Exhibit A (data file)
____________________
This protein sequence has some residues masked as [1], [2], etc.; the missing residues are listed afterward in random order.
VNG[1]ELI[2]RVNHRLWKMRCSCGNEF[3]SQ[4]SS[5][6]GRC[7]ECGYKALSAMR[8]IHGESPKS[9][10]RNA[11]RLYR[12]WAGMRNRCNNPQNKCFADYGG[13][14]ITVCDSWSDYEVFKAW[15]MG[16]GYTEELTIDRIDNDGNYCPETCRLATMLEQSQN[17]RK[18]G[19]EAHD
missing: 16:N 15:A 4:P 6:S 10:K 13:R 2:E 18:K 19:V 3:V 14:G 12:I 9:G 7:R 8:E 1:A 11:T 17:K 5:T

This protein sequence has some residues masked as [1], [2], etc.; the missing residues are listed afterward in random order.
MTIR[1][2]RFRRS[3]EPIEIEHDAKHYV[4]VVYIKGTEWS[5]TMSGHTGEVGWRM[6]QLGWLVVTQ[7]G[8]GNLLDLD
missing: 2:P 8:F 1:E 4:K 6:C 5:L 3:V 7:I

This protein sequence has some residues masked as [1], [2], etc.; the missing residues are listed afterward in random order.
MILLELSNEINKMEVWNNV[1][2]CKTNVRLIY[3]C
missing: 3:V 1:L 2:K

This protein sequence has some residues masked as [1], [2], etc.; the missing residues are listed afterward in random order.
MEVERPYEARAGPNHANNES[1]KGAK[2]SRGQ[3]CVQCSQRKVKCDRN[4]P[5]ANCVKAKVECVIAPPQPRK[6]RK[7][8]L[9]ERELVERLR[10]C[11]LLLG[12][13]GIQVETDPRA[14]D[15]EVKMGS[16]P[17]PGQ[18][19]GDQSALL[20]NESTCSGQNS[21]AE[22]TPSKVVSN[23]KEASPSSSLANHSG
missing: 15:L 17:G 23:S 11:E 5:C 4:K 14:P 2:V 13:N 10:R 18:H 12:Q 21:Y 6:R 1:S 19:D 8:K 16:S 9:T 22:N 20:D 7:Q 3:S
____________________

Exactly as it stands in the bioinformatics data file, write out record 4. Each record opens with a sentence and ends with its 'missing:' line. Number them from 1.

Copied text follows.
This protein sequence has some residues masked as [1], [2], etc.; the missing residues are listed afterward in random order.
MEVERPYEARAGPNHANNES[1]KGAK[2]SRGQ[3]CVQCSQRKVKCDRN[4]P[5]ANCVKAKVECVIAPPQPRK[6]RK[7][8]L[9]ERELVERLR[10]C[11]LLLG[12][13]GIQVETDPRA[14]D[15]EVKMGS[16]P[17]PGQ[18][19]GDQSALL[20]NESTCSGQNS[21]AE[22]TPSKVVSN[23]KEASPSSSLANHSG
missing: 15:L 17:G 23:S 11:E 5:C 4:K 14:P 2:V 13:N 10:R 18:H 12:Q 21:Y 6:R 1:S 19:D 8:K 16:S 9:T 22:N 20:D 7:Q 3:S